A Magnification-friendly Skin for Winamp
By Veli-Pekka Tätilä
Alasdair - broken links and unavailable files have been removed from this page and are lost forever.
Despite my sight-impairment, I recently took a uni course on image processing. As an exercise I ended up producing a magnification-friendly Winamp 2.x compatible skin for the main window, which should help low-vision users with the program. This page outlines the general accessibility principles based on my own experiences and some Web pages and has the skin for download. By the way, I only did the main window as it was very slow for me to work with Paint Shop Pro and the main window is the one I'm using most often. If you find the skin useful, it would be great if somebody could complete the rest of the skin using the basic principles outlined here. I can then put the final version online and credit you appropriately. Oh yes and I'd also be interested in designing and testing other accessible skins such as a high-contrast theme taking advantage of the XP look.
The rest of this page is the design rationale for the skin so
ordinary skin users might want to skip it. The important thing, the
20 K skin download, is right here. IF you've already got Winamp
installed the default action is to preview the skin. use the right
click menu or some equivalent to save as, rather than download and
To install the skin, simply copy it to your Winamp skins folder and change the skin in the preferences or in the context menu. If you'd like to take a look at the individual bitmaps I've changed, you can rename the skin file to zip and extract it.
Visually the skin looks like this:
And here's the standard version from Winamp:
This section is based on my own experiences and some Web articles. I've tried avoiding the pitfall for optimizing for my unique sight alone, so that the skin would be applicable to a wide variety of sight-impaired people. You might also want to check out my sight page for a more personal touch.
1. Light on Dark Color Scheme
Most of the sight-impaired people I know prefer light on dark and in my view it makes differences in color (e.g. syntax highlighting) as well as small details a lot easier to spot than dark on light. ON the other hand, using light on dark exclusively may be straining in the long run. The standard skin already adheres to this look so that made the choice more natural to me as well.
2. Avoid Extreme Contrast
Though it would initially seem that white and black would provide the best reading or watching experience, things might not be this simple. Some sight impaired people find pure white dazzling in the long run and so might prefer yellow or green for light colors, or blue for dark colors, for instance. The background color hex FFFFCC has been recommended to me as a good, accessible page background. Exception: small areas whose contrast is equivalent to black on white might not be that bothersome particularly if you don't have to check out that particular area very often. It is a compromise in the end, as I find white easier to see than green, too, but also use dark blue rather than black in the text editor. The baseline should be avoiding extreme contrast, as stated by this rule.
3. Avoid Using Red and Green
If color is the only means of conveying info, which should not be the case, red and green should not be used to distinguish items. This naturally follows from color blindness in which, as far as I've understood it, the two colors are indistinguishable from each other, that is they look the same.
4. Contrast does matter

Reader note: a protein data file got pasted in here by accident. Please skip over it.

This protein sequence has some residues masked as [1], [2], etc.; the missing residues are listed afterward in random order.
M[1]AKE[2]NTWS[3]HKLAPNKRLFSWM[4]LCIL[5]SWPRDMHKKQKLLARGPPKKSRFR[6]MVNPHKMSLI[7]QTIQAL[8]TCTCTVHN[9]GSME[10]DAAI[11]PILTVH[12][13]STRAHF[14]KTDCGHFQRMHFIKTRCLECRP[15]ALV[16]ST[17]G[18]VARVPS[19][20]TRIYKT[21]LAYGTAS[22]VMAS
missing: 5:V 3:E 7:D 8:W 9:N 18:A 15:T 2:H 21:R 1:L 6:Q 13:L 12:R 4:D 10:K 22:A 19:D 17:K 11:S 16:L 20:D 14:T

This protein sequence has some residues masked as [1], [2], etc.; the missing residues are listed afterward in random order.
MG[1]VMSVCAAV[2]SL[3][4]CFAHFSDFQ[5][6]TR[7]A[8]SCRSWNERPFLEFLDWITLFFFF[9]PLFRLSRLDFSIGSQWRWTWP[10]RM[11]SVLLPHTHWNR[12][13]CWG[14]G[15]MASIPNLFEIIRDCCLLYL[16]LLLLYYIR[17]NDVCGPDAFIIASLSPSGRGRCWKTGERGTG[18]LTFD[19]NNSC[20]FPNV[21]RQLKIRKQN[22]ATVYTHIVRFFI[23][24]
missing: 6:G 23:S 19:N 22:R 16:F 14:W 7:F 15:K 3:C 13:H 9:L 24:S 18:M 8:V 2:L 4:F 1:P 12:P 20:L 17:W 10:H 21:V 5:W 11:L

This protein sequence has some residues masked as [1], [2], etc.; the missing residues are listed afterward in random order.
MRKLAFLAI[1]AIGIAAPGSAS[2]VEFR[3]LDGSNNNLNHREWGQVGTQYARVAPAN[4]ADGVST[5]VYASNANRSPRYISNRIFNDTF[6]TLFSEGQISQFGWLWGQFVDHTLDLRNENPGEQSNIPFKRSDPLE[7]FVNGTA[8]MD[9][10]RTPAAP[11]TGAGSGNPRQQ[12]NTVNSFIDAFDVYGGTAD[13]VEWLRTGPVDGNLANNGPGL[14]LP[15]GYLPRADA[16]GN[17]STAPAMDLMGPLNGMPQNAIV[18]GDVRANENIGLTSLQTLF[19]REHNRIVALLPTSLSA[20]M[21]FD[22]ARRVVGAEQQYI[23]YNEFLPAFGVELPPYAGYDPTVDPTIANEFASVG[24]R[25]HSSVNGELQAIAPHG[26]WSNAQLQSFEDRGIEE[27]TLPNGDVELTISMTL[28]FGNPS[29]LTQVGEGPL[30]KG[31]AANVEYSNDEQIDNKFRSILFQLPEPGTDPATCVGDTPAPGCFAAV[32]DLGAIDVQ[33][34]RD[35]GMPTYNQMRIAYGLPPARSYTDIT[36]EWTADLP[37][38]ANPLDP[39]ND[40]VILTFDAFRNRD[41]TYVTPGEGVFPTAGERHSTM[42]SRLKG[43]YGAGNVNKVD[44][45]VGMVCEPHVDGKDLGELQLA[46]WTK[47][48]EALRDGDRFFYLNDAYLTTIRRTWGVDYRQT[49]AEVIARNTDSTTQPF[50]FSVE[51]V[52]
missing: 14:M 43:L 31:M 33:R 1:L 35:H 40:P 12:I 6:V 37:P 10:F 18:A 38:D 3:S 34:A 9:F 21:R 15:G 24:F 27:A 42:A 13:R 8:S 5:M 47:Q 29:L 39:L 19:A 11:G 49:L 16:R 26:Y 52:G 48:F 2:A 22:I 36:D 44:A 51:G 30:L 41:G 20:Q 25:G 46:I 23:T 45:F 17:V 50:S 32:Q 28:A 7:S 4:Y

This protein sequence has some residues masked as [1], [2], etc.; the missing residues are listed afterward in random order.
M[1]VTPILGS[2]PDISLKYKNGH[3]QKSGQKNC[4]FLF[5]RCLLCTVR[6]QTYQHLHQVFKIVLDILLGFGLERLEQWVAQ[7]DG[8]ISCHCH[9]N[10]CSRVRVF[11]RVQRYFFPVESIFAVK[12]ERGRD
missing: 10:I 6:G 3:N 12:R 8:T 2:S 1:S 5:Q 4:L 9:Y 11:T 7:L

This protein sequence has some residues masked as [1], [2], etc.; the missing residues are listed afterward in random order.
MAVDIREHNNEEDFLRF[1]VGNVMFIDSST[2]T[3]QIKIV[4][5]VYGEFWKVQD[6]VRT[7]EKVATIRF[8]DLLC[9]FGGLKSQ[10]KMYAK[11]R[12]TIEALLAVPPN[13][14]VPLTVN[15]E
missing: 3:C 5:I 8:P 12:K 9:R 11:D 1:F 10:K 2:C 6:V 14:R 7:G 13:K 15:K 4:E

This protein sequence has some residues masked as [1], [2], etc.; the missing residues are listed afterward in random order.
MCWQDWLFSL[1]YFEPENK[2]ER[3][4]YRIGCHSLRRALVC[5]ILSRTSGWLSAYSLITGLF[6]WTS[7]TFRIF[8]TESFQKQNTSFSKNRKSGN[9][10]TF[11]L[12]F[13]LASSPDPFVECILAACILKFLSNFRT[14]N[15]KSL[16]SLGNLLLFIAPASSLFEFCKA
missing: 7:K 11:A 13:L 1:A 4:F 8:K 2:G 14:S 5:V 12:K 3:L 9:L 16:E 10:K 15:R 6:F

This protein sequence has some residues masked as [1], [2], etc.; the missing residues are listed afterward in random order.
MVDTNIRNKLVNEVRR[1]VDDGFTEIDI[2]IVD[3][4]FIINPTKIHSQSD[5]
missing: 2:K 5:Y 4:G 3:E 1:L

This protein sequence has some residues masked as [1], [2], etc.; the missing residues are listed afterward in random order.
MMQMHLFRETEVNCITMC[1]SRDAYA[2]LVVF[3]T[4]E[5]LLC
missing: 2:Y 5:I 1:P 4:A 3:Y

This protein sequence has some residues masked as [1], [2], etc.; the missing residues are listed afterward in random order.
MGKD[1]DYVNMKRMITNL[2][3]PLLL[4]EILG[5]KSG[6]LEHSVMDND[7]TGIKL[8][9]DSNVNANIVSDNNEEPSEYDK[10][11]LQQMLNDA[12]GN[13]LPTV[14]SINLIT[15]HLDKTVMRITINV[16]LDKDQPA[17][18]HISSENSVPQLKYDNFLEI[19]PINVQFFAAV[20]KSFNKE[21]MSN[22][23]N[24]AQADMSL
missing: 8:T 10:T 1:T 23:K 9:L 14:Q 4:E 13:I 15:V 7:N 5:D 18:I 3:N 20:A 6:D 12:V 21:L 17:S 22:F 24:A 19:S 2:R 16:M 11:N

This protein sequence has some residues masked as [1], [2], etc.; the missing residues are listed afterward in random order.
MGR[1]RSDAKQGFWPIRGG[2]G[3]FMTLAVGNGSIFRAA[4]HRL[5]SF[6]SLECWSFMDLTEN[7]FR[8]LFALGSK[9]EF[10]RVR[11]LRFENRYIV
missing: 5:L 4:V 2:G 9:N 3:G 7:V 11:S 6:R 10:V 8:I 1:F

I've found that at least in my case the contrast between colors tends to play a larger role than their hue or saturation value. The vision scientist Aries Arditi says on his Web page that one should exaggerate lightness differences between the foreground and the background, and avoid using colors of similar lightness adjacent to one another, even if they differ in saturation or hue. Arditi's color page can be visited here .
5. Clear Shapes Rather than Fancy Thingies
The Gnome accessibility guide advices using two colors and clear, minimalist shapes when drawing symbols that is icons. On the accessible icons page they broadly compare visual impairements to blurring, in which small details in images are easily lost.
6. Horizontal, Clear and Thick Text
Many sight-impaired people, again in my experience, find bold fonts or all caps text easier to read, especially if it is only a small bit of text. Theoretically I think the contrast is greater because there are more white pixels on screen as the font is bolder. Another essential factor in typography is clearness, distinguishing letters from each other, as well as horizontal layout. Vertical text is extremely difficult to read magnified one character at a time, as far as I can tell.
Design in Detail
This section outlines the design decisions I made, that is, how the above rules were applied to the Winamp skin and what each of the skin bitmaps does. I won't be going into the implementation, how I achieved things graphically, but if you are interested I can tell more about it via e-mail. If on the other hand, you'd like to know more about the skinning process, which is basically repainting bitmaps and zipping them, you should read Nullsoft's classic skinning tutorial .
Playback Controls (Cbuttons.bmp)
This image contains buttons for playing, pausing, stopping, switching tracks and opening files. Many of the buttons have standard, graphical symbols associated with them which are used almost universally in media players. There's also a second set of buttons for their pressed state. Though the contrast in Winamp is good I lightened the light colors some more to make it even better. However the button background color is still not pure white according to rule 2 but rather something akin to the MacOs 8 gray. Further more, I decided I should redraw all of the buttons to make them clear, two-color, slightly larger, and high contrast to comply with rules 4 and 5. I considered color coding but dropped it for achieving higher contrast.
Whenever I look at an image there are two levels to it. the unmagnified view gives the big picture and symbols should be as different from each other as possible, to be able to clearly tell apart elements in this overall view. The details are highly blurred in my case. In the magnified closeup, on the other hand, it is important that the function of each and every shape is clearly distinguishable and smaller details play a role, too. I've tried to balance these two interests but as I'm legally blind myself have prioritized the big picture over details for the most part.